Scottish Natural Heritage (SNH) is reviewing the General Licences that allow for the taking and killing of wild birds in Scotland. Similar schemes operate in England, Wales and Northern Ireland.
The General Licences allow any authorised person – usually the landowner, someone acting on his behalf, or a “pest controller” – to undertake normally proscribed activities, such as killing wild birds or interfering with their nests or eggs. There is no approval process – a Licence can simply be downloaded from the SNH website and relied on, as long as the user can say he has read and understood it.
Conditions on the Licences restrict the species that can be killed and the purposes for killing. Nonetheless the scheme has long been criticised for allowing the persecution of certain species, especially corvids (crows, rooks, magpies and jays) and columbids (pigeons and doves). As the RSPB has pointed out in the past, the mere presence of these birds doesn’t necessarily mean they are causing a problem, but some land managers control them as a matter of routine.
For OneKind of course the main issue is animal welfare. We don’t support the killing of animals or birds but, if control is thought to be unavoidable, it must be humane.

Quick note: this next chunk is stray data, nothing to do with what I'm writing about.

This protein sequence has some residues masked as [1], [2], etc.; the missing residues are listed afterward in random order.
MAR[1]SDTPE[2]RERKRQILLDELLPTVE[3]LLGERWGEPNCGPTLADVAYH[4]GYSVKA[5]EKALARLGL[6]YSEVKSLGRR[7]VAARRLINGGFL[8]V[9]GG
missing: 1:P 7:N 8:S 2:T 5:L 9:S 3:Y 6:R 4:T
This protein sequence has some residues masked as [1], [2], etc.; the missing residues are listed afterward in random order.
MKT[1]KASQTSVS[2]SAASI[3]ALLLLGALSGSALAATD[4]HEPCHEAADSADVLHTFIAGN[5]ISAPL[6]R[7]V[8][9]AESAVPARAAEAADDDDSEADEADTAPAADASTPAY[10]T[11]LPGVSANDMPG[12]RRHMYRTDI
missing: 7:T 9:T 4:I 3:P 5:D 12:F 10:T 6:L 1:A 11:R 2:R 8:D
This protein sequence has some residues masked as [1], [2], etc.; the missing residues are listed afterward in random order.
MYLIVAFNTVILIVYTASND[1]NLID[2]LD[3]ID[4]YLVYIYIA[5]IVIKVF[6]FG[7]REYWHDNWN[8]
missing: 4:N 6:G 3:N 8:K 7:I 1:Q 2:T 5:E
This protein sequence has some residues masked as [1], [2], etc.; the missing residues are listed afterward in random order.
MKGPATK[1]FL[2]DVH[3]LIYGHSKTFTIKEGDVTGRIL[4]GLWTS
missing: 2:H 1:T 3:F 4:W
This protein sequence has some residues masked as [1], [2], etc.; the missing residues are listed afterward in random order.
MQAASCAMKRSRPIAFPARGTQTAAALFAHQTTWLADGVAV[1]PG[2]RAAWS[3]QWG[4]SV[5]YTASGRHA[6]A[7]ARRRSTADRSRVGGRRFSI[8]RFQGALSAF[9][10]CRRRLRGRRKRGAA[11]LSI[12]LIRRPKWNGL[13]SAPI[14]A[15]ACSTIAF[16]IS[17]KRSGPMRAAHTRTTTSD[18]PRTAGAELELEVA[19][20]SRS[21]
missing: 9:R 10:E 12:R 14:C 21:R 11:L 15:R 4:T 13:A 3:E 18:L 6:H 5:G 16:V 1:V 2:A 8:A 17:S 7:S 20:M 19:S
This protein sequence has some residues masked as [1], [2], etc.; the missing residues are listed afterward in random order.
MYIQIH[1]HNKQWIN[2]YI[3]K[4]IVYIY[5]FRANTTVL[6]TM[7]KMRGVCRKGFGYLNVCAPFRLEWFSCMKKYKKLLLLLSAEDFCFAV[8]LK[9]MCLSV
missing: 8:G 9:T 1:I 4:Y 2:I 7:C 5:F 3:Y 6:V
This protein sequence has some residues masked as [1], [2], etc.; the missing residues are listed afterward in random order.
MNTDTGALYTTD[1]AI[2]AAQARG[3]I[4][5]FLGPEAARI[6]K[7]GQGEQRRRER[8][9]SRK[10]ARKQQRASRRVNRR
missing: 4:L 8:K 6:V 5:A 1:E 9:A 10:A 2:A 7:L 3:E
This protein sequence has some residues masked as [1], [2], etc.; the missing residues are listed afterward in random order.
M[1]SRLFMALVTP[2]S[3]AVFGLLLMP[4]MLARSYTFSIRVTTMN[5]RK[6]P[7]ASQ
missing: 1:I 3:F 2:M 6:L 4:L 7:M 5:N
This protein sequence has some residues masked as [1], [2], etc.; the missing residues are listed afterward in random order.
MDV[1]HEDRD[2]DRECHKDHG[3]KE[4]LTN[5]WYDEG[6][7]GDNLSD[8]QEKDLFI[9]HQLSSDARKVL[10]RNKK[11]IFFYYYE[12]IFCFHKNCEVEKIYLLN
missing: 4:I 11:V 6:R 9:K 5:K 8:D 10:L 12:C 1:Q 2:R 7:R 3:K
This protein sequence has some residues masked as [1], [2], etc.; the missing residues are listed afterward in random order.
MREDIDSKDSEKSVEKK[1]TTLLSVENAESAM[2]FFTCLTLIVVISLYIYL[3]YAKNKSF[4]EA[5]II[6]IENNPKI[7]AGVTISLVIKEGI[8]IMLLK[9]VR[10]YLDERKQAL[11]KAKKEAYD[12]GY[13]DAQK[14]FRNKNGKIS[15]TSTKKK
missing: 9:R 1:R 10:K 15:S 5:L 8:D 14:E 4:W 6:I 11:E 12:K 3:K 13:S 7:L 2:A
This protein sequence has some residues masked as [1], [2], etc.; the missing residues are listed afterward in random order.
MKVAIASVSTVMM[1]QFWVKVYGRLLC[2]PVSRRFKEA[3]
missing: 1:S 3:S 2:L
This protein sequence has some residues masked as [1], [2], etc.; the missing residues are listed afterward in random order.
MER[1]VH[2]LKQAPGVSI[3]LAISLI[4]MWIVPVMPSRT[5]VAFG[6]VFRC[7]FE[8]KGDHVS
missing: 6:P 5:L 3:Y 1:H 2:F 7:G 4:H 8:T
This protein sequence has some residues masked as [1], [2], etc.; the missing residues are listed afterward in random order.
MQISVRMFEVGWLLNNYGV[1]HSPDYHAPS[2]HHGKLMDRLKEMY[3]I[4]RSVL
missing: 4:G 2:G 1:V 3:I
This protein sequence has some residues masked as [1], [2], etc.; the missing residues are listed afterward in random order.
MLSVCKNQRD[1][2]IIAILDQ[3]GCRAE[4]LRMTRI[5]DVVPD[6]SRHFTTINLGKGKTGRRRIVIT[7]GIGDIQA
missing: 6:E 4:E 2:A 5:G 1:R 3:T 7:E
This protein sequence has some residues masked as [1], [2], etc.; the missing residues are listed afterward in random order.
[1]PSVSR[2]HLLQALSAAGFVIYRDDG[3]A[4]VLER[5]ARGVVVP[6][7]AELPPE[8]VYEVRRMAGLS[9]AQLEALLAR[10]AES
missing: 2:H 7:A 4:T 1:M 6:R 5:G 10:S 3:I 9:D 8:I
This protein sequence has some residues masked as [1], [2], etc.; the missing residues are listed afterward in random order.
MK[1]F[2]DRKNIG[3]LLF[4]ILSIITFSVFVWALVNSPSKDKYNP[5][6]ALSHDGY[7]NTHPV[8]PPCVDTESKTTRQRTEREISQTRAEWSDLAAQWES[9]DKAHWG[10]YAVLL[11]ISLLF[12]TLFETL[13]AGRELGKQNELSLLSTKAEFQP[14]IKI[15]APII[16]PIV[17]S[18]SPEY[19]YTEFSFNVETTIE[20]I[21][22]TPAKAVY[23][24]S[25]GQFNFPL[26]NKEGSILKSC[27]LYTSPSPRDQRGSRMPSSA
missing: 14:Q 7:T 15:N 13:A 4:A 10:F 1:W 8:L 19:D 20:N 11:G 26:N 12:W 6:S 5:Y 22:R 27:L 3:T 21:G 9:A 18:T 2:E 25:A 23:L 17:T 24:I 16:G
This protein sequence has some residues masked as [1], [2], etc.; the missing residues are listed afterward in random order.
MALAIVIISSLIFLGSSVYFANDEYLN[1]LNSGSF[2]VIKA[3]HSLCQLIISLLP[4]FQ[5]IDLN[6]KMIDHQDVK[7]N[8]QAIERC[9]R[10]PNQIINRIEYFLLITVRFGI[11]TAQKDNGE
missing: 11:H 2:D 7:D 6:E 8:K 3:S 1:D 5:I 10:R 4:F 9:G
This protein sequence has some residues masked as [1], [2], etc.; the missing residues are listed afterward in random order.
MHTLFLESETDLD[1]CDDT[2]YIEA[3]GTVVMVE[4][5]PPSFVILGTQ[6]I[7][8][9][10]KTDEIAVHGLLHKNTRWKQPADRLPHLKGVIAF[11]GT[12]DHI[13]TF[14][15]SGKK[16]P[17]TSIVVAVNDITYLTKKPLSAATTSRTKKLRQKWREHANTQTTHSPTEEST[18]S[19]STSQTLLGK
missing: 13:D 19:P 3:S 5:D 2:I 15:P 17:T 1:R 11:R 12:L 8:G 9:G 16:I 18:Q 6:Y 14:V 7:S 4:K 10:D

The Licences already allow the use of Larsen traps, baited with decoy birds, often seen fluttering desperately, confined close to the ground and in full view of predators. Now, according to the consultation, SNH proposes to allow a new and more dangerous trap.
The so-called Larsen mate (or clam or snapper trap) is baited with a dead rabbit or hare and left open with a false perch in two pieces above the bait. When weight is put on the perch it collapses, slamming the open upper parts of the cage together. The trap is intended for corvids but inevitably, non-target species such as raptors and ravens are also drawn to the bait - the OneKind field research officer has found buried raptor carcasses very close to Larsen mate traps.
When the cage snaps shut, the bird could be trapped across the body or wings. Even a cleanly-caught bird may have to endure up to 24 hours inside the cage before it is checked by the operator. In that time there may be no water or shelter, no space to move around, to perch or to open its wings. OneKind has submitted a response to the consultation (PDF), asking SNH not to license Larsen mate traps.
We have also asked for a review of a recently added condition that allows someone convicted under conservation and welfare laws to continue using the licence as long as he has “only” been admonished by the court. And, following our exposé of crow killing methods on a Scottish estate last year, we have asked for better guidance on humane killing.
And there’s more ... you can read the OneKind submission here. The consultation has now closed but we’d still like to know what you think – do the General Licences provide a measured approach to wildlife management? Or are they far too permissive? Please add a comment below or visit our OneKind Communities website and join the discussion there.